MEGA-Jordan launched and now available at megajordan.org


screenshot of megajordan.org
 

On April 12, 2011, in a ceremony in Amman, the Jordanian Department of Antiquities, the Getty Conservation Institute, and World Monuments Fund officially launched operation of the Middle Eastern Geodatabase for Antiquities, Jordan (MEGA–Jordan). At the ceremony, Jordanian Princess Sumaya bint El Hassan remarked that accurate documentation was "a vital beginning to managing and securing our archaeological heritage and to ensuring that future generations will also benefit from the wealth of the past." See press release of April 12, 2011. View the system and videos showing all its functionality at: megajordan.org


Amman citadel
 

The development and implementation of a bilingual Arabic-English, Web-based national geographic information system (GIS) for Jordan's Department of Antiquities (DoA) is the central focus of the Middle Eastern Geodatabase for Antiquities (MEGA)–Jordan project.

MEGA–Jordan includes the following components:

The GIS will serve as the primary tool for the DoA in its ongoing work to inventory, monitor, and manage Jordan's vast number of archaeological sites. In the process, it will greatly facilitate the work of DoA leadership and other staff, as well as Jordanian and international scholars, and, ultimately will play an important role in preserving Jordan's archaeological treasures.

Overview
The MEGA–Jordan project was launched as a collaboration of the Getty Conservation Institute (GCI) and the World Monuments Fund (WMF) with the DoA for the development and implementation of a GIS to inventory and manage Jordan's numerous archaeological sites.

Interface for MEGA-Jordan database
 

The DoA, the GCI, and the WMF signed a memorandum of understanding in May 2007 mandating the development of a new GIS, development of which was completed in June 2010. MEGA–Jordan is, at its core, an electronic inventory capable of maintaining information on site location and extent, site characteristics, and site condition in an easy-to-use manner. Ultimately it will help standardize and centralize information on archaeological sites throughout the country in a single system focused primarily on the aims of heritage management and research.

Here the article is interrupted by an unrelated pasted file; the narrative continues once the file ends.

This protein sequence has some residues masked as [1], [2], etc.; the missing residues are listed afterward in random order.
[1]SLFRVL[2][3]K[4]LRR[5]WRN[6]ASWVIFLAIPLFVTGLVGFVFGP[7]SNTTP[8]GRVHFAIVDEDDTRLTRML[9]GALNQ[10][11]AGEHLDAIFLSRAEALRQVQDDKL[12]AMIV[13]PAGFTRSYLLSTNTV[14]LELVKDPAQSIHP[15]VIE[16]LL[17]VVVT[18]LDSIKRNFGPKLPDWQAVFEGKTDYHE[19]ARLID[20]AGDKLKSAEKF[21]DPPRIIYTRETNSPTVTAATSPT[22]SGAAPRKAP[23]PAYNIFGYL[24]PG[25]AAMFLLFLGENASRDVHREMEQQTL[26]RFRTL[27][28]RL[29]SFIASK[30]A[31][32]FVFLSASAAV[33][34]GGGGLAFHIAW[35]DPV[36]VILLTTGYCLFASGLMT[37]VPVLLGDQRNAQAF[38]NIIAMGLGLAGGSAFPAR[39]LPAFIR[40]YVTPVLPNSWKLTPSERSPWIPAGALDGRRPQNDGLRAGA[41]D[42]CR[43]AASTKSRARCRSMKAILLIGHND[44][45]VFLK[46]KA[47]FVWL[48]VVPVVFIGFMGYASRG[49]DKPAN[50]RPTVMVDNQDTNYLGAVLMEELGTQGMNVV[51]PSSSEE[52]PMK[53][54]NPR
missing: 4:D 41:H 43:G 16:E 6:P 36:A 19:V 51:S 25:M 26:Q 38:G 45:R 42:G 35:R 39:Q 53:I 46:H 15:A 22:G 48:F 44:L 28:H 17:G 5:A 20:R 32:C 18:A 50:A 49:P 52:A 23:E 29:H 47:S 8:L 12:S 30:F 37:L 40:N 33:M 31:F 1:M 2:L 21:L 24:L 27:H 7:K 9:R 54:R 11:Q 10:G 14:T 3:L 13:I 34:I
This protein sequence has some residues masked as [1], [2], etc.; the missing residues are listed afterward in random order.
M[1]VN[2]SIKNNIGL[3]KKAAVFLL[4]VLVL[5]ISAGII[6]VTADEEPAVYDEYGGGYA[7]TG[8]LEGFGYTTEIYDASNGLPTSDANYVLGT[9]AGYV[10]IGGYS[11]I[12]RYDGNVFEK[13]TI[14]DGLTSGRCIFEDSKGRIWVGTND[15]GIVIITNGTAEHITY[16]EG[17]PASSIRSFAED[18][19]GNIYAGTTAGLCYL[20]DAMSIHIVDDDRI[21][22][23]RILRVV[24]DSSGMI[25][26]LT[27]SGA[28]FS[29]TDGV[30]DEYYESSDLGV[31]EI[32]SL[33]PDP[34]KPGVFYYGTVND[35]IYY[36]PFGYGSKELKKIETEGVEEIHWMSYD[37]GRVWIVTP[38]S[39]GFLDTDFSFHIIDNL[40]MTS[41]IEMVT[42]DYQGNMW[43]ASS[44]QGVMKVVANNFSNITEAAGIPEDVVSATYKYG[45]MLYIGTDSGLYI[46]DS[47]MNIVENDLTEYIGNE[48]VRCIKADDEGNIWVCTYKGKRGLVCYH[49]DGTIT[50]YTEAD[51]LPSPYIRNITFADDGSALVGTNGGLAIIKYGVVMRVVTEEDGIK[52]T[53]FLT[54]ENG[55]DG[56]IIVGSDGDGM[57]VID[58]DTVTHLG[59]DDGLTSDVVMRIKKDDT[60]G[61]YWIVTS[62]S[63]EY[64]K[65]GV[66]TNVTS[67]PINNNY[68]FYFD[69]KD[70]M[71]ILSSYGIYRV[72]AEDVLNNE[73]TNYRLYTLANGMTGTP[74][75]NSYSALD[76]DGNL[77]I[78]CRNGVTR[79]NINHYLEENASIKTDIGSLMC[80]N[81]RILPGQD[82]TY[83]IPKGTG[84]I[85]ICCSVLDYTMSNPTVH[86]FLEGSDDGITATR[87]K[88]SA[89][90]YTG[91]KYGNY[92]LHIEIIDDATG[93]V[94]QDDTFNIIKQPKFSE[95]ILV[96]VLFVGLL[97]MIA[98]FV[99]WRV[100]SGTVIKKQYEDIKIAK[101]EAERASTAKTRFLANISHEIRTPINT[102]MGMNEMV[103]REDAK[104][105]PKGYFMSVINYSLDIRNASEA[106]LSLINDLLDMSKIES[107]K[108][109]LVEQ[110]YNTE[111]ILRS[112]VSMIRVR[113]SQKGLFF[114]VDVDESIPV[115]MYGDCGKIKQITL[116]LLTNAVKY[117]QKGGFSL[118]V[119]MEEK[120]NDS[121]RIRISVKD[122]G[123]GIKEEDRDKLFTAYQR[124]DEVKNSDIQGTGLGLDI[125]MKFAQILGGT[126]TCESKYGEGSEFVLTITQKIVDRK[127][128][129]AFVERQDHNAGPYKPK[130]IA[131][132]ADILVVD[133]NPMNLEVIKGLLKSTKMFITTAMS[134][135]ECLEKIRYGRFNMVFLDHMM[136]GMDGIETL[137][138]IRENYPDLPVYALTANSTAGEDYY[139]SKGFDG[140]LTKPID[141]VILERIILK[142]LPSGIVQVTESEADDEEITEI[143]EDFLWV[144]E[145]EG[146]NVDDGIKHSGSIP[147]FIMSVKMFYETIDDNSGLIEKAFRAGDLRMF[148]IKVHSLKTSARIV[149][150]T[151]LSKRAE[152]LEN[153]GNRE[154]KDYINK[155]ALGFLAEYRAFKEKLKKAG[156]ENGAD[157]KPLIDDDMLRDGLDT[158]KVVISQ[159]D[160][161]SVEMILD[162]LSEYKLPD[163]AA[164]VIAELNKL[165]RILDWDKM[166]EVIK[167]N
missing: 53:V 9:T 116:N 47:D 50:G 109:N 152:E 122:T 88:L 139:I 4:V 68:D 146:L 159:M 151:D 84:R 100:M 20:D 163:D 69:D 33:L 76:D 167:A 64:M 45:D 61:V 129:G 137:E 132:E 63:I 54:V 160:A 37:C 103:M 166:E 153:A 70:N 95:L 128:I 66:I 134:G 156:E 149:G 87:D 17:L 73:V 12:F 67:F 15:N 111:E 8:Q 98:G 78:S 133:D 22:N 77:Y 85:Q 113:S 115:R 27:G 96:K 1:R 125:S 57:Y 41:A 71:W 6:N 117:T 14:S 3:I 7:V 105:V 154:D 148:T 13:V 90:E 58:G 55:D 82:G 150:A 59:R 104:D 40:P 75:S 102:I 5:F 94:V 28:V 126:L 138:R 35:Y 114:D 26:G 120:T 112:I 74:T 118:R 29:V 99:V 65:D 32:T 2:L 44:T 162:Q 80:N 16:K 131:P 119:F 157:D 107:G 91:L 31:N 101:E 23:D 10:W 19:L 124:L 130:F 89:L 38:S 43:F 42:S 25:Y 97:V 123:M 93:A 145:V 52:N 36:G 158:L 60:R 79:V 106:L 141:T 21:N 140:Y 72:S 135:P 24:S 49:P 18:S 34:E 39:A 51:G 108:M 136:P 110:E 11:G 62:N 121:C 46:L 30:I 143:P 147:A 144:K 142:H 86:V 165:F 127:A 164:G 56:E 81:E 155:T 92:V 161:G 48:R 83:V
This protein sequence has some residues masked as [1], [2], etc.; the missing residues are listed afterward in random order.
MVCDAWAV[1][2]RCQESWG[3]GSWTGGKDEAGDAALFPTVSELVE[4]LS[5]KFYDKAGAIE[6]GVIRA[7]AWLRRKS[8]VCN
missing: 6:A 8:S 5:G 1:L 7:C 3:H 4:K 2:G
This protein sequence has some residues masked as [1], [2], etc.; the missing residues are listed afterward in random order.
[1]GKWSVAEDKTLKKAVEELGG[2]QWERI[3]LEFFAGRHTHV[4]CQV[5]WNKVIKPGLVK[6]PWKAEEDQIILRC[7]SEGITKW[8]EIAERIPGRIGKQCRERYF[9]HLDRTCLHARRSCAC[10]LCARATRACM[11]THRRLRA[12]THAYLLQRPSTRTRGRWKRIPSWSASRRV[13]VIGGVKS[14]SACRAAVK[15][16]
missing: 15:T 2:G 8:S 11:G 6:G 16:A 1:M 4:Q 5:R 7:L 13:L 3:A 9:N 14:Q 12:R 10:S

It is hoped that MEGA–Jordan will become the DoA's preeminent planning and decision-making tool, addressing its needs and demands related to the legal protection of sites, site management, infrastructure and development control, World Heritage requirements, and development of national and regional research strategies. Infrastructure and development planning are especially crucial, and the GIS will permit the DoA to assess the potential impact of development projects (e.g., construction of buildings, roadways, pipelines) on or near archaeological sites. MEGA–Jordan is also seen as a tool for coordinating archaeological site data with Jordanian government ministries (e.g., Tourism and Antiquities, Planning, Agriculture) and for academic research.

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The fundamental design requirements identified for the new system include the following:

  • The system should be a map-based, Web-enabled inventory with access to data from all of DoA's regional officess.
  • It should have a user interface in both English and standard Arabic and be capable of handling data in both languages.
  • The technical tools (i.e., software) used to build the system must be low-cost (or no-cost wherever feasible), open source, non-proprietary, and accessible both technically and financially by those who will need to support, maintain, and sustain the system for many years to come.
  • The system must be easy to use and not require extensive training for the general user—i.e., users need not be GIS experts.
  • It must have wide compatibility with similar systems of Jordanian national and local authorities, such as the Lands and Survey Department, city governments, and the like.
  • The system must allow the export of data that is fully compatible with other GIS tools such as Google Earth™, Quantum GIS, and ESRI's ArcView.
  • The system must include the ability to record detailed data on monitoring of sites and site elements and archaeological surveys.
  • It should be readily customizable to accommodate changes in practices that the DoA may make in the future.
  • It must ensure, wherever possible, consistent and valid entry of information.
  • It must provide the ability to prepare data electronically from the field.
  • The system must include easy, instant reporting capabilities.
  • All data must be secure and appropriate back-up strategies need to be implemented.
  • The system should provide various levels of user access based on user roles—i.e., some users will have full access to all data, while others may only have read-access to certain areas of the database.
  • The system must be developed in such a way that the addition of tools to inventory, monitor, and help manage heritage buildings can be added without major redevelopment of the system.

Last updated: June 2012

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